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Tools for sensitivity analysis. Contains Sobol, Morris, and FAST methods

Project description

## Sensitivity Analysis Library (SALib)

Python implementations of commonly used sensitivity analysis methods. Useful in systems modeling to calculate the effects of model inputs or exogenous factors on outputs of interest.

**Documentation:** [ReadTheDocs](

**Requirements:** [NumPy](, [SciPy](, [matplotlib](

**Installation:** `pip install SALib` or `python install`

**Build Status:** [![Build Status](]( **Test Coverage:** [![Coverage Status](](

**Code Issues:** [![Code Issues](](

**SALib Paper:** [![status](](
Herman, J. and Usher, W. (2017) SALib: An open-source Python library for sensitivity analysis.
Journal of Open Source Software, 2(9).

**Methods included:**
* Sobol Sensitivity Analysis ([Sobol 2001](, [Saltelli 2002](, [Saltelli et al. 2010](
* Method of Morris, including groups and optimal trajectories ([Morris 1991](, [Campolongo et al. 2007](
* Fourier Amplitude Sensitivity Test (FAST) ([Cukier et al. 1973](, [Saltelli et al. 1999](
* Random Balance Designs - Fourier Amplitude Sensitivity Test (RBD-FAST)
([Tarantola et al. 2006](, [Plischke 2010](, [Tissot et al. 2012](
* Delta Moment-Independent Measure ([Borgonovo 2007](, [Plischke et al. 2013](
* Derivative-based Global Sensitivity Measure (DGSM) ([Sobol and Kucherenko 2009](
* Fractional Factorial Sensitivity Analysis ([Saltelli et al. 2008](

**Contributing:** see [here](

### Quick Start
from SALib.sample import saltelli
from SALib.analyze import sobol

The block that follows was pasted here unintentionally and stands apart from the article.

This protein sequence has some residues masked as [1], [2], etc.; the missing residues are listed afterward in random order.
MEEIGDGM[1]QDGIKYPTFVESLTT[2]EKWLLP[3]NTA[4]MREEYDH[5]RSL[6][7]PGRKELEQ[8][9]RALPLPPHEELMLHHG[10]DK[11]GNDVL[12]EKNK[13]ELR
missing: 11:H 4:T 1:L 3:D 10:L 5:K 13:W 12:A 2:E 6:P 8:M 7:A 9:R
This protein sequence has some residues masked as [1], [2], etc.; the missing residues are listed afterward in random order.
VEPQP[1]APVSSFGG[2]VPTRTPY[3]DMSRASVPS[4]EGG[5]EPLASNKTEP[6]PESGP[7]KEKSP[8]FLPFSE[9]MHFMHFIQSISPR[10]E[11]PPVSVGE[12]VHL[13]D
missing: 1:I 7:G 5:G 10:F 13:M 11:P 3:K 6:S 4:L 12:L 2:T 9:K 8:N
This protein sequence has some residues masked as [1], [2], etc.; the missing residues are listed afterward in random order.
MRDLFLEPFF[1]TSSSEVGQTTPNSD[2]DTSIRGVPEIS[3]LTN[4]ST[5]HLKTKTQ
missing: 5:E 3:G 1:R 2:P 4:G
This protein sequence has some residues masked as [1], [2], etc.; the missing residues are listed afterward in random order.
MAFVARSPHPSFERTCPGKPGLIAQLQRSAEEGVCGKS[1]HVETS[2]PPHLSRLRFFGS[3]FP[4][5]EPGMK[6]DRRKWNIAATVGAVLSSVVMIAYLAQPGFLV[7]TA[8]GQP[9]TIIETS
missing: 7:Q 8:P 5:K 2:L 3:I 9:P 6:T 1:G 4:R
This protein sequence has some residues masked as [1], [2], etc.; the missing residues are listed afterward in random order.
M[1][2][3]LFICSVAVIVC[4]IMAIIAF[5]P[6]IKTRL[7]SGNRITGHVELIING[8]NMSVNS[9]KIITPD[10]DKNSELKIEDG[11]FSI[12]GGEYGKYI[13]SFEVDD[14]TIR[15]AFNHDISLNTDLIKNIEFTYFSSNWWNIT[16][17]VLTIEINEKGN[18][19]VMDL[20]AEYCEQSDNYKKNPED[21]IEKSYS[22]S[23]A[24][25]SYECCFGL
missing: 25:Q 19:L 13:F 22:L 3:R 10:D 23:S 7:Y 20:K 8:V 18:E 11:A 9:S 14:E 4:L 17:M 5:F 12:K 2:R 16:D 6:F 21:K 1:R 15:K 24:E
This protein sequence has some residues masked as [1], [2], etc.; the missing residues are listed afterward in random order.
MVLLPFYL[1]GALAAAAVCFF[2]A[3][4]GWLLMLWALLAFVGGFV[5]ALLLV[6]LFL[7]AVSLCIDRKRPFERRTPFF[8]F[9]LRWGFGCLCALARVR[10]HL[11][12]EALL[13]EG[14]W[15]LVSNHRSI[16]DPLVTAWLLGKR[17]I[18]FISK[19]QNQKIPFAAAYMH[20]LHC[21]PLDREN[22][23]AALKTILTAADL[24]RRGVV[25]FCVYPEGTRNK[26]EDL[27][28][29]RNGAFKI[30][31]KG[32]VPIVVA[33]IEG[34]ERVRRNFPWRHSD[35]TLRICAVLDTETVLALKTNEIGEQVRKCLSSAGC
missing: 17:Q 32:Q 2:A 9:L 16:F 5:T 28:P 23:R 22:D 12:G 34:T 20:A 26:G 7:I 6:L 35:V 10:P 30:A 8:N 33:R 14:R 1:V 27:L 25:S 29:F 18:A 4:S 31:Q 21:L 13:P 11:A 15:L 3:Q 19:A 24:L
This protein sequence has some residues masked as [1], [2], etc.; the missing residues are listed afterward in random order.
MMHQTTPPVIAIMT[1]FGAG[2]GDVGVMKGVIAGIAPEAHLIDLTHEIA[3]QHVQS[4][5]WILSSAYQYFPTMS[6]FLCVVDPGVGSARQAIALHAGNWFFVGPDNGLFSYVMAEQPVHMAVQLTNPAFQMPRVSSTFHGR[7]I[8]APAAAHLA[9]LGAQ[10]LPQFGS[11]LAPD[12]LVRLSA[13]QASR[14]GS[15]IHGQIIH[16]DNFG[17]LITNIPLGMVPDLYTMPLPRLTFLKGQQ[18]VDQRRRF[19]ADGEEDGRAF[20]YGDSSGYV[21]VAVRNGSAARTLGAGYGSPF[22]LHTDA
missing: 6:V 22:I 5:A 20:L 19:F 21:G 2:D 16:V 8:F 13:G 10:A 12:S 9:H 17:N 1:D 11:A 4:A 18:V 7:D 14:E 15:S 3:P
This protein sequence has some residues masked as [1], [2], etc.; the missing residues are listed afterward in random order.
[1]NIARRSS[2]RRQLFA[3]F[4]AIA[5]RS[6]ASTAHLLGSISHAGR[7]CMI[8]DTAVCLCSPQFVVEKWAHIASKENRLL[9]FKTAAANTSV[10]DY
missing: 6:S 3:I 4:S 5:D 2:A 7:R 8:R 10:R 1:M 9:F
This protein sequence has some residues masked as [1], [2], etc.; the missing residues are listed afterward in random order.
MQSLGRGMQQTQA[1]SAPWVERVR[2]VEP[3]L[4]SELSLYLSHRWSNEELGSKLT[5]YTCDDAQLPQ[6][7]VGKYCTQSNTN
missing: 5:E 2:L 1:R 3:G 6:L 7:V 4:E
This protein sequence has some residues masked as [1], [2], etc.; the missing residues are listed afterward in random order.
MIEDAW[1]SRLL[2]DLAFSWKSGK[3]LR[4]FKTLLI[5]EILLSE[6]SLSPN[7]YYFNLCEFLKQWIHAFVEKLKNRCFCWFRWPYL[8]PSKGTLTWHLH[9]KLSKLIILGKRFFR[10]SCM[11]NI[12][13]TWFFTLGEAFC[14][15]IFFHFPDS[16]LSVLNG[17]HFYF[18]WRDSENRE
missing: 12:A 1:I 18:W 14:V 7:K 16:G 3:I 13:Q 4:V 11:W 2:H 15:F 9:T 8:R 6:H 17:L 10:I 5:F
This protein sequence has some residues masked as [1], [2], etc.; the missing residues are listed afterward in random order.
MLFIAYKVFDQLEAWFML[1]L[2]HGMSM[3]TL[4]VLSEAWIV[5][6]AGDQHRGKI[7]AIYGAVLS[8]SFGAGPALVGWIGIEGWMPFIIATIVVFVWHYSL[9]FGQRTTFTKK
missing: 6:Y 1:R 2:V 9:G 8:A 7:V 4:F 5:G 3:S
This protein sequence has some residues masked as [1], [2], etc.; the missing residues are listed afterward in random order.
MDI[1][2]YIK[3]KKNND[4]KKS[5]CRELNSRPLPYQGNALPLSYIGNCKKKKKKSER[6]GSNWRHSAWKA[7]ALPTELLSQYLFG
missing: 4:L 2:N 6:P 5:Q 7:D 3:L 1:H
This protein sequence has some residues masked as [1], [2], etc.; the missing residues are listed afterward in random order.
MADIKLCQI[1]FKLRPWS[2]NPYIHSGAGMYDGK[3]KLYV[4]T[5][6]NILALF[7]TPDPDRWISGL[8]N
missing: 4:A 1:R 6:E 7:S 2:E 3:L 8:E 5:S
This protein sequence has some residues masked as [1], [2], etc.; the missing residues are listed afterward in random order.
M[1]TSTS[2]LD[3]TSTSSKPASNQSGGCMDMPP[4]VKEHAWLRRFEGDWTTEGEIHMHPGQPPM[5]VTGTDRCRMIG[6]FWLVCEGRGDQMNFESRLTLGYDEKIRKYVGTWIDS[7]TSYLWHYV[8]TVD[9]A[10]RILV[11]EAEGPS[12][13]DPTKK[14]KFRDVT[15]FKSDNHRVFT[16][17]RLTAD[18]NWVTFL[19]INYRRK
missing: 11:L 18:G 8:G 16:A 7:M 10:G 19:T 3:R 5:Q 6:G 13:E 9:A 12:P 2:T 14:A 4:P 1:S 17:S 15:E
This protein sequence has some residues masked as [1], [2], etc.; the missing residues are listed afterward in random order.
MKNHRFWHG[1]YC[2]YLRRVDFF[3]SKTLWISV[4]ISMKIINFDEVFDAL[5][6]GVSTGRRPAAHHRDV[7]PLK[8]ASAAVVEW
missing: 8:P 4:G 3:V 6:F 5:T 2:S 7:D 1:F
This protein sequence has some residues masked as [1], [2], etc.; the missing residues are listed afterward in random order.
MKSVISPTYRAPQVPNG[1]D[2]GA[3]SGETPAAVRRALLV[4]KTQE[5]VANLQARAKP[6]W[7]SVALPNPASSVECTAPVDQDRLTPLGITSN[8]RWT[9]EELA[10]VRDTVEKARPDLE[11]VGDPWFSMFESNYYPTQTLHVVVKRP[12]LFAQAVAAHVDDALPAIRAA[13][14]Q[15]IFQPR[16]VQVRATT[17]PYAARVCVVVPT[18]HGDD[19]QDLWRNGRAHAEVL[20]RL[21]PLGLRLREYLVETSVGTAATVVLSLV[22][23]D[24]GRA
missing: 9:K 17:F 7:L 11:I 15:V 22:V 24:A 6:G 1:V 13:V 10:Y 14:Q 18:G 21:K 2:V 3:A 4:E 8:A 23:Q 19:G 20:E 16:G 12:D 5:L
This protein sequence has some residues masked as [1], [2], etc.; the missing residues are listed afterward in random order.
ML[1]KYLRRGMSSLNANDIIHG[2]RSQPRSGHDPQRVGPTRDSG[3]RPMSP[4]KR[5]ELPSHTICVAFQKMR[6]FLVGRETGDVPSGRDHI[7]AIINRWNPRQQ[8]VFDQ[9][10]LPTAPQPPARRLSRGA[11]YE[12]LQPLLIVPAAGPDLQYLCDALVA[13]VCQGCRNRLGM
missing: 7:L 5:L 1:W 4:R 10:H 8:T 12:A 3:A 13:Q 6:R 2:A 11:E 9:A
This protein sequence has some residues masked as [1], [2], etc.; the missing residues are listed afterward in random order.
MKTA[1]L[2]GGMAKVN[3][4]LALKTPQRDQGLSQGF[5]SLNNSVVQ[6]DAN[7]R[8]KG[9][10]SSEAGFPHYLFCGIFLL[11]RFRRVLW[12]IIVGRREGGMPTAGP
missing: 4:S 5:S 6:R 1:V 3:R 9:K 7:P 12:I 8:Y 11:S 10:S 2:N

from SALib.test_functions import Ishigami
import numpy as np

problem = {
'num_vars': 3,
'names': ['x1', 'x2', 'x3'],
'bounds': [[-np.pi, np.pi]]*3

# Generate samples
param_values = saltelli.sample(problem, 1000)

# Run model (example)
Y = Ishigami.evaluate(param_values)

# Perform analysis
Si = sobol.analyze(problem, Y, print_to_console=True)
# Returns a dictionary with keys 'S1', 'S1_conf', 'ST', and 'ST_conf'
# (first and total-order indices with bootstrap confidence intervals)

It's also possible to specify the parameter bounds in a file with 3 columns:
# name lower_bound upper_bound
P1 0.0 1.0
P2 0.0 5.0

Then the `problem` dictionary above can be created from the `read_param_file` function:
from SALib.util import read_param_file
problem = read_param_file('/path/to/file.txt')
# ... same as above

Lots of other options are included for parameter files, as well as a command-line interface. See the [advanced readme](

Also check out the [examples]( for a full description of options for each method.

### License
Copyright (C) 2018 Jon Herman, Will Usher, and others. Versions v0.5 and later are released under the [MIT license](

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